OUR FRUIT - Hazelnut (corylus avellana)
The hazel tree is thought to be one of the rare species from the tertiary era (-70 million years) to have survived until today.
The hazel tree has always been a source of magical tales. It was used by druids for incantations. It is still used today by water diviners to look for the location of wells.
The hazel tree is a one of Eastern Corsica's typical crops, often found in the Morianincu Township, which is characterized by its high rainfall conducive to cultivation.
It is found by the sea, above the plain that is more dedicated to citrus fruits, in the scrubs and around the villages, already at an altitude of 300 m. These steep lots were landscaped into gardens and terraces surrounded by dry stone walls. One can still see the traces of canals that used to harness the numerous springs and brought the water to the beds for gravity irrigation.
Inaccessible to tractors, hazel tree gardens have remained protected from the intensification of farming. They grow in bushes (their natural state) and can reach 7 metres in height in this ideal ecosystem.
Most plantations we currently harvest date back to the 40's or 50's. The nut grove boasts open undergrowth vegetation, with chanterelles and other eatable mushrooms, wild cyclamens in bloom at harvest time.
Unfortunately, the massive development of imports, the selection of new high-yield species and the appearance of industrial orchards led to the progressive decline of the nut grove on the island, despite a recognized taste quality. Most plantations have now become impassable fallow land. They are a breeding ground for fires.
To fight against this catastrophic situation, Alimea has been promoting for more than 20 years the rehabilitation of hazel trees through organic farming. Every maintained plantation constitutes an even more effective firewall, while the maintenance of operations on the terraces ensures environmental monitoring.
Consequently, every wholesaler, store and consumer choosing Corsican hazelnuts contributes to fire prevention.
DO THE RIGHT THING! BUY CORSICAN HAZELNUTS!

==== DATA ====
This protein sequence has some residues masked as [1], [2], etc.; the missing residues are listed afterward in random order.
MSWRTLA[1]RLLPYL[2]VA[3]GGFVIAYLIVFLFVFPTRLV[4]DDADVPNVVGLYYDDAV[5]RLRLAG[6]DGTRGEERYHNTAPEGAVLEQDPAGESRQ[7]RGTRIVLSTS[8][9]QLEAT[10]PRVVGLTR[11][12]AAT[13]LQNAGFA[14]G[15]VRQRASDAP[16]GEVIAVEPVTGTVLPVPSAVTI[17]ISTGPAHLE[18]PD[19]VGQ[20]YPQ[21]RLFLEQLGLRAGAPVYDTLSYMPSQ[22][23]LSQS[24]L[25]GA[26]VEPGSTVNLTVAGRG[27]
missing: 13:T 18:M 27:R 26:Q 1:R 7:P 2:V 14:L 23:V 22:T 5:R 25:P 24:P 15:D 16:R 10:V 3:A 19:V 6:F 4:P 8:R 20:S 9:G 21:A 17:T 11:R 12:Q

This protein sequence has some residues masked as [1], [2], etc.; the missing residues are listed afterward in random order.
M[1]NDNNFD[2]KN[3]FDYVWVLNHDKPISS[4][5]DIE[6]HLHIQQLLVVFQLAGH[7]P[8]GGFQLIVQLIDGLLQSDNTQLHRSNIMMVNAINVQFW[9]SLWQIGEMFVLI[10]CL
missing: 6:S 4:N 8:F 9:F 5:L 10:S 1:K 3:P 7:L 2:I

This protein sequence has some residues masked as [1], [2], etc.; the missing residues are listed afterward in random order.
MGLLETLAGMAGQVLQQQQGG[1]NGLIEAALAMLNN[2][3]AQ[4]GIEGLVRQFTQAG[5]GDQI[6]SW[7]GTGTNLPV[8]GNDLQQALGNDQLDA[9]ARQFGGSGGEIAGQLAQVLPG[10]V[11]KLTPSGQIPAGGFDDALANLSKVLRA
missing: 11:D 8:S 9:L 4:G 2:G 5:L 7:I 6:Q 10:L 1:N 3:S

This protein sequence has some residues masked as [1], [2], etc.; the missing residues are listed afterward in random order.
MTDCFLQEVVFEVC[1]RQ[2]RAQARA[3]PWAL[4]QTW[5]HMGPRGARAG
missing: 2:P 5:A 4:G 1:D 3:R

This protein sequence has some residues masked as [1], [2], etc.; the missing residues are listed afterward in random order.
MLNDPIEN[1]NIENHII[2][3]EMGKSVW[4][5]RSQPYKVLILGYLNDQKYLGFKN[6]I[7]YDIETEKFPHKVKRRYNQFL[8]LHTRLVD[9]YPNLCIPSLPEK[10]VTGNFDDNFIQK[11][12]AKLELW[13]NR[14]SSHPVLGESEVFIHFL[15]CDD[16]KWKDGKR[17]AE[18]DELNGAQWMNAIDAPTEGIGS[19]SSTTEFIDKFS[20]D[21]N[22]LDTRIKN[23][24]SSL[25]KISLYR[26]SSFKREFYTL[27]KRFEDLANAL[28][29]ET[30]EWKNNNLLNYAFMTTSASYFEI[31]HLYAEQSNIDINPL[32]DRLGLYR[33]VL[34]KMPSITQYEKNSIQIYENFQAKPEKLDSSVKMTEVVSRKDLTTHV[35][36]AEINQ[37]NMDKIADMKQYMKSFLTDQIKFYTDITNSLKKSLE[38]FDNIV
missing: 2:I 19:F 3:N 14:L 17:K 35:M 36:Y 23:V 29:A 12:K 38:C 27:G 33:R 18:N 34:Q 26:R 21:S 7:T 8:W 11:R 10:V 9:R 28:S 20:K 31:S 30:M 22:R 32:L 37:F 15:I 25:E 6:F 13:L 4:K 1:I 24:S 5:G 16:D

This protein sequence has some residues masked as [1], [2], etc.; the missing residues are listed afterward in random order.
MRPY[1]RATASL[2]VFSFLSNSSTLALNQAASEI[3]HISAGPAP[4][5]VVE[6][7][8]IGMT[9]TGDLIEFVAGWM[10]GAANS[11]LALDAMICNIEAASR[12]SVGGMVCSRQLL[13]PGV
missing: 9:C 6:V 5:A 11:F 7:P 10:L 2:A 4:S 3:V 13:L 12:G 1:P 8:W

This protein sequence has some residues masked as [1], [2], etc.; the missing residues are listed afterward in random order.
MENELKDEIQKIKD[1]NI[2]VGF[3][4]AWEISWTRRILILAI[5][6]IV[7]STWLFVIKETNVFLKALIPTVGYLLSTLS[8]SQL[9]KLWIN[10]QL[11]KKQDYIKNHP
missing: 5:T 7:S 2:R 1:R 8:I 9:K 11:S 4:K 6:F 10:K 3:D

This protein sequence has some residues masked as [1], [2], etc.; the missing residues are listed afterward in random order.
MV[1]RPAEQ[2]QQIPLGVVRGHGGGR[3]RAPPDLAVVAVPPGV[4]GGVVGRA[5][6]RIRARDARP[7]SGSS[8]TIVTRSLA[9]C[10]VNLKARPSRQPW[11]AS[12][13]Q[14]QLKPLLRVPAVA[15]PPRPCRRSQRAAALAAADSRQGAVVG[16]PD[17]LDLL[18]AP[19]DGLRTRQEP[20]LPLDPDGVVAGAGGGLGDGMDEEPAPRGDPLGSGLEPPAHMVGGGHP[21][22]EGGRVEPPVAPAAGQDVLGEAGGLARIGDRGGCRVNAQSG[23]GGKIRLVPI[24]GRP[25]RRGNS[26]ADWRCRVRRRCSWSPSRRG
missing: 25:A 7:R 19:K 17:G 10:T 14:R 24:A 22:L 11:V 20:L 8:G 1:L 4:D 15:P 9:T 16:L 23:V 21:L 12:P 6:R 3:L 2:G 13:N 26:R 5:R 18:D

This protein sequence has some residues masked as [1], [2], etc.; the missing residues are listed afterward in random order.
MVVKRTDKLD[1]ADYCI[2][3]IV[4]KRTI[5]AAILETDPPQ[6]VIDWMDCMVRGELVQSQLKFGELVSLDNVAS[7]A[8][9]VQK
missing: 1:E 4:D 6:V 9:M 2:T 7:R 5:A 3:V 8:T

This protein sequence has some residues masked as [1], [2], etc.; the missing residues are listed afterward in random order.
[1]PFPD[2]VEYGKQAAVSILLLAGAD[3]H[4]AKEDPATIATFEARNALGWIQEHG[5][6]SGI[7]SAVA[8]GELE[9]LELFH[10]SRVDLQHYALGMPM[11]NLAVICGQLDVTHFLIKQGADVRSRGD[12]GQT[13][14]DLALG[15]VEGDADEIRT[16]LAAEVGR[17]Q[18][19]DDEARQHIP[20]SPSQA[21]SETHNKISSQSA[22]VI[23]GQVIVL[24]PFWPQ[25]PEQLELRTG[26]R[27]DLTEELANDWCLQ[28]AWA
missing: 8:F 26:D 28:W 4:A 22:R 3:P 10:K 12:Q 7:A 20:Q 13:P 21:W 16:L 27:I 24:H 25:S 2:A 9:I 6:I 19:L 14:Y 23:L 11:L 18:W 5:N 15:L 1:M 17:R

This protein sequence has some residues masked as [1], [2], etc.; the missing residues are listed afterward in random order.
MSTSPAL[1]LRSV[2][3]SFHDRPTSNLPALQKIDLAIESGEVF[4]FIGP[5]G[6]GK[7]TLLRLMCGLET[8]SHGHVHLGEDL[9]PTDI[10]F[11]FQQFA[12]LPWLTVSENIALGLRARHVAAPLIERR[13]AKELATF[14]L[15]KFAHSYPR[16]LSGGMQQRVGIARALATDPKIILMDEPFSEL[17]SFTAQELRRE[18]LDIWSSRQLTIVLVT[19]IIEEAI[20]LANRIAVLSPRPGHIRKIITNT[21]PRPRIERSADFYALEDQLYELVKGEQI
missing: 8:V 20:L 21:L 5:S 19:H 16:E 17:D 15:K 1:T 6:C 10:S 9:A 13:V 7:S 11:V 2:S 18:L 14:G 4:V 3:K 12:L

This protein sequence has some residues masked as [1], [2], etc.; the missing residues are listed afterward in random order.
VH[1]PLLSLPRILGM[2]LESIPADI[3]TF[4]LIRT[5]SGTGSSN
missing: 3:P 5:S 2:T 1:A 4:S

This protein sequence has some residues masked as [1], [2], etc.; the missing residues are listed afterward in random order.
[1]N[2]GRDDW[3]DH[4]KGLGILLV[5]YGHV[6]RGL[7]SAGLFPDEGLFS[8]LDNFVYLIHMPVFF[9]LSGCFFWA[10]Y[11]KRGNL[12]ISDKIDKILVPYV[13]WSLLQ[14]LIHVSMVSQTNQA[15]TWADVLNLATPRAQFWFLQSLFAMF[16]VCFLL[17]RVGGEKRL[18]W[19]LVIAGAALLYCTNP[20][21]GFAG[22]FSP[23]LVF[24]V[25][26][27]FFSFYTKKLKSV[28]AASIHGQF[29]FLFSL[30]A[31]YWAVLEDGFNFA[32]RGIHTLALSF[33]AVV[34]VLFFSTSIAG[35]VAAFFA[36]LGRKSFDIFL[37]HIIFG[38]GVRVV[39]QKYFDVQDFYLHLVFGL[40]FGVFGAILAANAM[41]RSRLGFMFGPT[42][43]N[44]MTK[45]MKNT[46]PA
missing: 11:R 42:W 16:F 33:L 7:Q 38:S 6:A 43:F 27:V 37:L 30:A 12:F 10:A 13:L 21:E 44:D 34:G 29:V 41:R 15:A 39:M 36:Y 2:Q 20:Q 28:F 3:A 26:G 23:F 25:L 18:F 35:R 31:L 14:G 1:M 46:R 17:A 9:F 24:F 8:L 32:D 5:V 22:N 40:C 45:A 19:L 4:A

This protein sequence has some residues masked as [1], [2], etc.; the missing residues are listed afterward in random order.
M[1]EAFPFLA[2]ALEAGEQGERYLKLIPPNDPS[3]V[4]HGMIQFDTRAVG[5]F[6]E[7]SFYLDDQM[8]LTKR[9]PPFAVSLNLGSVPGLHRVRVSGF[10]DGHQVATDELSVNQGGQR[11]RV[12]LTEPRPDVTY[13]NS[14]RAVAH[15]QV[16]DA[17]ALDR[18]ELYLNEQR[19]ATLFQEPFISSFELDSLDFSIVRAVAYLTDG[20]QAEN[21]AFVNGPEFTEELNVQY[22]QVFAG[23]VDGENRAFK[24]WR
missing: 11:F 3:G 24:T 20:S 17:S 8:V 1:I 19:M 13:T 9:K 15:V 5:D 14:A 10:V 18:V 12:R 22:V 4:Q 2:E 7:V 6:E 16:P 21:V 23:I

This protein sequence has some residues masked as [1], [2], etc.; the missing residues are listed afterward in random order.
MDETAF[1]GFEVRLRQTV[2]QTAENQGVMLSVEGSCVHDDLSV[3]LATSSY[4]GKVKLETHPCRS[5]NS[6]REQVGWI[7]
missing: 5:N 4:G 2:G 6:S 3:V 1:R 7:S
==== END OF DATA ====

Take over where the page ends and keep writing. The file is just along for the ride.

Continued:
Much to the pleasure of hazelnut fans, but also to preserve the natural habitat of Corsica.
The hazel tree grows naturally in bushes. The Corsican hazel tree still has that bushy appearance: the old plants are periodically renewed from the base through the conservation of shoots. In Corsica, the adult plants can reach up to 7 m in height.
The main variety is Fertile de Coutard, a large, round and delicious hazelnut. To ensure pollination it is accompanied by Ronde du Piémont and Longue d'Espagne, as well as hazel trees originating from spontaneous seedlings.
Alimea's hazelnut producers maintain old family orchards. The size of orchards rarely exceeds one hectare, but producers remain strongly attached to the hazel trees planted by their families.
The cultivation of hazel tree essentially consists in pruning the excess shoots in order to channel the strength of selected stems. The majority of producers let a few ewes or horses graze the land to naturally maintain the property and fertilize the soil. Clearing in the winter and in the weeks prior to harvest provide bramble and creeper control, which otherwise grow wild.
NATURE'S GIFT: the total absence of weevils (hazelnut worm) from the Corsican ecosystem. You won't find a worm-eaten hazelnut on our plantations!
Still, the hazelnut grove is not free from looters: jays, hooded crows, rodents and especially wild boars (sometimes trotting pigs) take their share. Once on the ground, the harvest of hazelnut becomes urgent.
The harvest of hazelnuts occurs in September. Hazelnuts fall to the ground at maturity with the help of wind and are picked from the ground. They are stored in attics and sheds before conditioning and shipping.
Naturally dried without heat and preserved whole, Corsican hazelnuts generously offer their aroma, which developed slowly in the sunny orchards facing the Mediterranean.
Hazelnuts are packed directly and sold unshelled.
We deliberately chose to concentrate on the sale of unshelled hazelnuts: The labour required for cracking and sorting incurs a major cost. Given the price of imported shelled hazelnuts, our high sales price limits our marketing possibilities… unless we drastically lower our prices and therefore the pay for hazelnut producers, which is not socially acceptable.
Tasting our hazelnuts requires time and patience! But the shell remains the best protection and will preserve all the taste and properties of the hazelnut.
The hazelnut has outstanding nutritional qualities.
- As a nut, its most known property is its high oil concentration (60%), with a high content in unsaturated fatty acids. It is highly energetic.
- It is also rich in vegetable protein: 10%.
- It is rich in fibres, vitamins and mineral salts.
Hazelnuts can be stored month after month… in their shells, which allows you to wait for next year's harvest.
a few storage tips :
- All dry fruits are better kept in shells, because the nut retains its integrity and remains protected from light and air, which are oxidation agents.
- They should be stored away from humidity and rodents in a cool and dry place.
The hazelnut is a simple and delicious fruit. It has its place in the kitchen as a dessert, in a fruit basket that should always contain dry fruit and a nut-cracker to nibble daily on a few dry fruits.
A few hazelnuts can also be shelled and soaked overnight. They will be fresh, crunchy and delicious the next morning at breakfast.
Hazelnuts are also used for cooking and baking, and in a spreadable paste.
See our recipes :